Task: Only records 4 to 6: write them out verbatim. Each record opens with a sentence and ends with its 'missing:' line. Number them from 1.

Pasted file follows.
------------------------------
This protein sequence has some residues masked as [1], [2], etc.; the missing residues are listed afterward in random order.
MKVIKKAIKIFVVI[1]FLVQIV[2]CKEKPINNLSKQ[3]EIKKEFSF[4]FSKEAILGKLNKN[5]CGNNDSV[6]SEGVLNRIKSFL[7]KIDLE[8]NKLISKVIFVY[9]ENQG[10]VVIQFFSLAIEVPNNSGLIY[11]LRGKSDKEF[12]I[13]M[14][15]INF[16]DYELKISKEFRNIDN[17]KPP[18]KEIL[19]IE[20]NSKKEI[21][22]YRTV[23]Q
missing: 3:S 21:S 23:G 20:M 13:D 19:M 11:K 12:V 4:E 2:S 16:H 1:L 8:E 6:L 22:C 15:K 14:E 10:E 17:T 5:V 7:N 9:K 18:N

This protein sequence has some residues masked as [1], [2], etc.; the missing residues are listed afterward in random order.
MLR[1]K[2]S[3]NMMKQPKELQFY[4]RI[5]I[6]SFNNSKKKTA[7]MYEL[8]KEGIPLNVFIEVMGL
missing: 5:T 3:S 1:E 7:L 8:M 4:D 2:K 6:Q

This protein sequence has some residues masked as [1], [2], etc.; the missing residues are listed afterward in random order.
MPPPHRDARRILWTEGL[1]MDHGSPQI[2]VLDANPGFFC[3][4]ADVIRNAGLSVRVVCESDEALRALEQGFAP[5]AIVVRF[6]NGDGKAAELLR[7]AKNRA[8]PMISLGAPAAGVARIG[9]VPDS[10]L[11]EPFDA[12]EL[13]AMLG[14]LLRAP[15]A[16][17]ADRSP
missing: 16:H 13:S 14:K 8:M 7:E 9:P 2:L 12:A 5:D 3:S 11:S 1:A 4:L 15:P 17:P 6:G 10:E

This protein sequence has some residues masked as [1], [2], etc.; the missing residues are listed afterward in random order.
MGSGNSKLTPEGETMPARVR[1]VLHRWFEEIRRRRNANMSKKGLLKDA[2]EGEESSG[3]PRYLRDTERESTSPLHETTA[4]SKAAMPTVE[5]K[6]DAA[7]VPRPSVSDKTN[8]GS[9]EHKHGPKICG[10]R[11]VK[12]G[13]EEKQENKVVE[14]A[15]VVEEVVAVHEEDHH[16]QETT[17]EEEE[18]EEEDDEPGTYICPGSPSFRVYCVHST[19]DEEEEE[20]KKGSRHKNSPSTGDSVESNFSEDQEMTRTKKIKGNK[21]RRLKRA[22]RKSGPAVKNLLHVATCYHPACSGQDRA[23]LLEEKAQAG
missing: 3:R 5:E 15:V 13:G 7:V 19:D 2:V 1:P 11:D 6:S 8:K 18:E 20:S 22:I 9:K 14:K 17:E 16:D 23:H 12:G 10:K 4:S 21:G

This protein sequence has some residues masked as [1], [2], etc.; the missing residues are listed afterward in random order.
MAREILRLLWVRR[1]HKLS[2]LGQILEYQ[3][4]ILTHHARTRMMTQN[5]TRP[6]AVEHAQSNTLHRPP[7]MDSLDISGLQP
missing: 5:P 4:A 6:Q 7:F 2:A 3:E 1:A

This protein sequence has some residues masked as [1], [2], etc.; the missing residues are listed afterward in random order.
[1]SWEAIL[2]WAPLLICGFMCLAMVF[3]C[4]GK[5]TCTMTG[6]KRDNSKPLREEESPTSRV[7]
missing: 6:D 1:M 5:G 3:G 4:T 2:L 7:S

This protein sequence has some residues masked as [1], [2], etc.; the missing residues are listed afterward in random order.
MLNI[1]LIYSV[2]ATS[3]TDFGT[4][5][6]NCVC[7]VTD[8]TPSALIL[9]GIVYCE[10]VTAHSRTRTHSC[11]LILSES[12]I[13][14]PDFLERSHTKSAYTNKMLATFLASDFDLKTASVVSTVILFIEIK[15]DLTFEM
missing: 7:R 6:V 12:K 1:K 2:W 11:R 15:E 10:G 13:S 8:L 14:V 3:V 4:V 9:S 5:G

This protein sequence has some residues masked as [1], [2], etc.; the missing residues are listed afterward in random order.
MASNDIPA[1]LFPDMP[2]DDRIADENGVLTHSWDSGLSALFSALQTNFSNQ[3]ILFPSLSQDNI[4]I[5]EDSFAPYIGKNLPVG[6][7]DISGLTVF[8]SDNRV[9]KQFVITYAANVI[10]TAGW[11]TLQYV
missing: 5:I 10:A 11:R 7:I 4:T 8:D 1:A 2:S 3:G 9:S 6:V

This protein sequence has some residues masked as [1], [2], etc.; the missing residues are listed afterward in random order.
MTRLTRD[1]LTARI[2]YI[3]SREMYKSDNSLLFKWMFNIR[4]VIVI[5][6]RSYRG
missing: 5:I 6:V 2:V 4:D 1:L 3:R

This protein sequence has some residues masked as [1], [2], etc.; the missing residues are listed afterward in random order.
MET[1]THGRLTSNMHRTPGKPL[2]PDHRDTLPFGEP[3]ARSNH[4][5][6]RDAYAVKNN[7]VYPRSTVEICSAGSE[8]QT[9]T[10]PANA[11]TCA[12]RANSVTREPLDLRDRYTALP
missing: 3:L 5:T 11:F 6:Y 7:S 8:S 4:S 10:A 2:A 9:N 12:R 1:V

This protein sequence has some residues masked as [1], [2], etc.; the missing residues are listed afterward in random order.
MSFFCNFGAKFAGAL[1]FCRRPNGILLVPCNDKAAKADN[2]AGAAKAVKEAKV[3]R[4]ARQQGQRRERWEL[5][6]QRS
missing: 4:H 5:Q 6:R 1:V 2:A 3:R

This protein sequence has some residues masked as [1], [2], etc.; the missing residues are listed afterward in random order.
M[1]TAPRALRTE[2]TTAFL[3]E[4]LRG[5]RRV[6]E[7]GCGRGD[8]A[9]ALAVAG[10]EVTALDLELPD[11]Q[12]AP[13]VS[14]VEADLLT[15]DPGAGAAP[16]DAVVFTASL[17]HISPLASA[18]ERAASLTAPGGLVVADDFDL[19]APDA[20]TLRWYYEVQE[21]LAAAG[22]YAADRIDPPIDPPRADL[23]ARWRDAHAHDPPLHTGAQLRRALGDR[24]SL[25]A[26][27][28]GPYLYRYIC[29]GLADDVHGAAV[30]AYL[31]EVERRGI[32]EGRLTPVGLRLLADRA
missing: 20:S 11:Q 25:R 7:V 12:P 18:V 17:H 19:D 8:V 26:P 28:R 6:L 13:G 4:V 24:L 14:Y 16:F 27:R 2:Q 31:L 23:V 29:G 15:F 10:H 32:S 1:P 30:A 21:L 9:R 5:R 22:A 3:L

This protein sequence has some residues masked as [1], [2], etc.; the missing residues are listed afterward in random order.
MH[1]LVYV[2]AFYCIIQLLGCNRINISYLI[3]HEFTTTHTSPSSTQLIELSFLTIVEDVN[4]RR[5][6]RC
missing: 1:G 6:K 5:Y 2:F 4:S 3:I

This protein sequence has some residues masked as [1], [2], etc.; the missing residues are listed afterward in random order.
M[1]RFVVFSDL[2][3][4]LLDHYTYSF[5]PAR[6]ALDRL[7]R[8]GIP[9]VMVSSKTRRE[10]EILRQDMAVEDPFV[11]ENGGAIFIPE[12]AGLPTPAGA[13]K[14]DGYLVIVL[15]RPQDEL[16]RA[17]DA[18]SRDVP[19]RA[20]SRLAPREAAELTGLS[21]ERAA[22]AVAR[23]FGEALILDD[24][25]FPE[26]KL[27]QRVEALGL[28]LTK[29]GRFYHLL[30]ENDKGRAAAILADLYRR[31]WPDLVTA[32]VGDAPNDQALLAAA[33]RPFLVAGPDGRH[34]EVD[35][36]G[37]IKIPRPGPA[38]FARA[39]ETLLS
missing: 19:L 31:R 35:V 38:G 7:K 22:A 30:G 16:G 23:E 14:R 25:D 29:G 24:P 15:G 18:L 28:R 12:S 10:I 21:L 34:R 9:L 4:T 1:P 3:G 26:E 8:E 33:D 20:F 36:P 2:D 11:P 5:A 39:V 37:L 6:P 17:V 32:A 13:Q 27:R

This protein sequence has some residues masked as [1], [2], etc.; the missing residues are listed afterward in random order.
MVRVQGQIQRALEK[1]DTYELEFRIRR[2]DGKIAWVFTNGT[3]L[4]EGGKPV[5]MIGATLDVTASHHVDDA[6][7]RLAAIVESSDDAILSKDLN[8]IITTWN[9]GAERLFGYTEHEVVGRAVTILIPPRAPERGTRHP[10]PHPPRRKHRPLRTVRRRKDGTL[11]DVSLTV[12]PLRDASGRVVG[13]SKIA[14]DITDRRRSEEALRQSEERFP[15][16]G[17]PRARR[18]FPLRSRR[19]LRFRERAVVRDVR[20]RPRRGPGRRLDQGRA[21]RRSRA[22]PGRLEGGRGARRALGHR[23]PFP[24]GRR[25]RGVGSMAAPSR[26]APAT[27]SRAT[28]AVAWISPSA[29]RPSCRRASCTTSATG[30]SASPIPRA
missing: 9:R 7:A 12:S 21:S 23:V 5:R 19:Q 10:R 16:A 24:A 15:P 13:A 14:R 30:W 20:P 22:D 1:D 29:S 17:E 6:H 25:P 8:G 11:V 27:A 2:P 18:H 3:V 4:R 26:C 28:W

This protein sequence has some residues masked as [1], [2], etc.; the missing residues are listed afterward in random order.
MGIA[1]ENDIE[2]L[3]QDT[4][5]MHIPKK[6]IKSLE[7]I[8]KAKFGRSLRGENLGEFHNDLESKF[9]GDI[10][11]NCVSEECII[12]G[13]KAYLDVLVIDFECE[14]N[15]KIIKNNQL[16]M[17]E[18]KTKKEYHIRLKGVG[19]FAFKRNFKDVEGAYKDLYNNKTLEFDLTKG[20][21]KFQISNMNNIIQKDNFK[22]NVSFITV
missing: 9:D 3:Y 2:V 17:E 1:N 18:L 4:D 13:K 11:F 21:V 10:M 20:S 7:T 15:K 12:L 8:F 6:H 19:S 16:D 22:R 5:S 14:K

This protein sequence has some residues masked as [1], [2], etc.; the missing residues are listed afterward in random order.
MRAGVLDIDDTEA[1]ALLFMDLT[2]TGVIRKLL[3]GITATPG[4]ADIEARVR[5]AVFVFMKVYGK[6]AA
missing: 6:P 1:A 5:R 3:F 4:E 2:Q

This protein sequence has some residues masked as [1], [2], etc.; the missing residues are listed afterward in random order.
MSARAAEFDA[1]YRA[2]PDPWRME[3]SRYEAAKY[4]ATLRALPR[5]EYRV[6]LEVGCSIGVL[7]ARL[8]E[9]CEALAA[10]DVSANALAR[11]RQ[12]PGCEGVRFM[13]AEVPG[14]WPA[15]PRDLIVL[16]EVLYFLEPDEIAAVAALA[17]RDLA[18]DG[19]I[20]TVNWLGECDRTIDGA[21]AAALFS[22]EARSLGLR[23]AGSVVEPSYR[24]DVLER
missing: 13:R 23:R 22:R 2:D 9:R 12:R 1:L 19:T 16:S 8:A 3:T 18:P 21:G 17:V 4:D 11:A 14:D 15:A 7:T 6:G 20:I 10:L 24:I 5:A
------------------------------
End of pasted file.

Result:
This protein sequence has some residues masked as [1], [2], etc.; the missing residues are listed afterward in random order.
MGSGNSKLTPEGETMPARVR[1]VLHRWFEEIRRRRNANMSKKGLLKDA[2]EGEESSG[3]PRYLRDTERESTSPLHETTA[4]SKAAMPTVE[5]K[6]DAA[7]VPRPSVSDKTN[8]GS[9]EHKHGPKICG[10]R[11]VK[12]G[13]EEKQENKVVE[14]A[15]VVEEVVAVHEEDHH[16]QETT[17]EEEE[18]EEEDDEPGTYICPGSPSFRVYCVHST[19]DEEEEE[20]KKGSRHKNSPSTGDSVESNFSEDQEMTRTKKIKGNK[21]RRLKRA[22]RKSGPAVKNLLHVATCYHPACSGQDRA[23]LLEEKAQAG
missing: 3:R 5:E 15:V 13:G 7:V 19:D 2:V 1:P 11:D 6:S 8:K 18:E 20:S 22:I 9:K 14:K 17:E 16:D 23:H 12:G 10:K 4:S 21:G

This protein sequence has some residues masked as [1], [2], etc.; the missing residues are listed afterward in random order.
MAREILRLLWVRR[1]HKLS[2]LGQILEYQ[3][4]ILTHHARTRMMTQN[5]TRP[6]AVEHAQSNTLHRPP[7]MDSLDISGLQP
missing: 5:P 4:A 6:Q 7:F 2:A 3:E 1:A

This protein sequence has some residues masked as [1], [2], etc.; the missing residues are listed afterward in random order.
[1]SWEAIL[2]WAPLLICGFMCLAMVF[3]C[4]GK[5]TCTMTG[6]KRDNSKPLREEESPTSRV[7]
missing: 6:D 1:M 5:G 3:G 4:T 2:L 7:S